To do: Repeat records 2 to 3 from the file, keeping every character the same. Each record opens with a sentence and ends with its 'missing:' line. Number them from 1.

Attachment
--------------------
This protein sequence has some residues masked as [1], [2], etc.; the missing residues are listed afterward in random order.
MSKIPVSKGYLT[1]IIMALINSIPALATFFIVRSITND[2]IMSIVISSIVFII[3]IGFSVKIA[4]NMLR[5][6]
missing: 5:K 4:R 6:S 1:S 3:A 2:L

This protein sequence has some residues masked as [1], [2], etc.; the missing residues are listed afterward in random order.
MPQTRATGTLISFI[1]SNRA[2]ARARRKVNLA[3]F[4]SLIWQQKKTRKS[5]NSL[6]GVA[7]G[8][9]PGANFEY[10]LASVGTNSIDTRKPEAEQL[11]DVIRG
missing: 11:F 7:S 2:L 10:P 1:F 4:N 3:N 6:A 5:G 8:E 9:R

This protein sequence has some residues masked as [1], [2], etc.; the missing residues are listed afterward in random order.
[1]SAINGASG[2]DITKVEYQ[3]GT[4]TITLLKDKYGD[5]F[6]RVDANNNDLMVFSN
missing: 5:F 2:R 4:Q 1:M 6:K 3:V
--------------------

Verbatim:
This protein sequence has some residues masked as [1], [2], etc.; the missing residues are listed afterward in random order.
MPQTRATGTLISFI[1]SNRA[2]ARARRKVNLA[3]F[4]SLIWQQKKTRKS[5]NSL[6]GVA[7]G[8][9]PGANFEY[10]LASVGTNSIDTRKPEAEQL[11]DVIRG
missing: 11:F 7:S 2:L 10:P 1:F 4:N 3:N 6:A 5:G 8:E 9:R

This protein sequence has some residues masked as [1], [2], etc.; the missing residues are listed afterward in random order.
[1]SAINGASG[2]DITKVEYQ[3]GT[4]TITLLKDKYGD[5]F[6]RVDANNNDLMVFSN
missing: 5:F 2:R 4:Q 1:M 6:K 3:V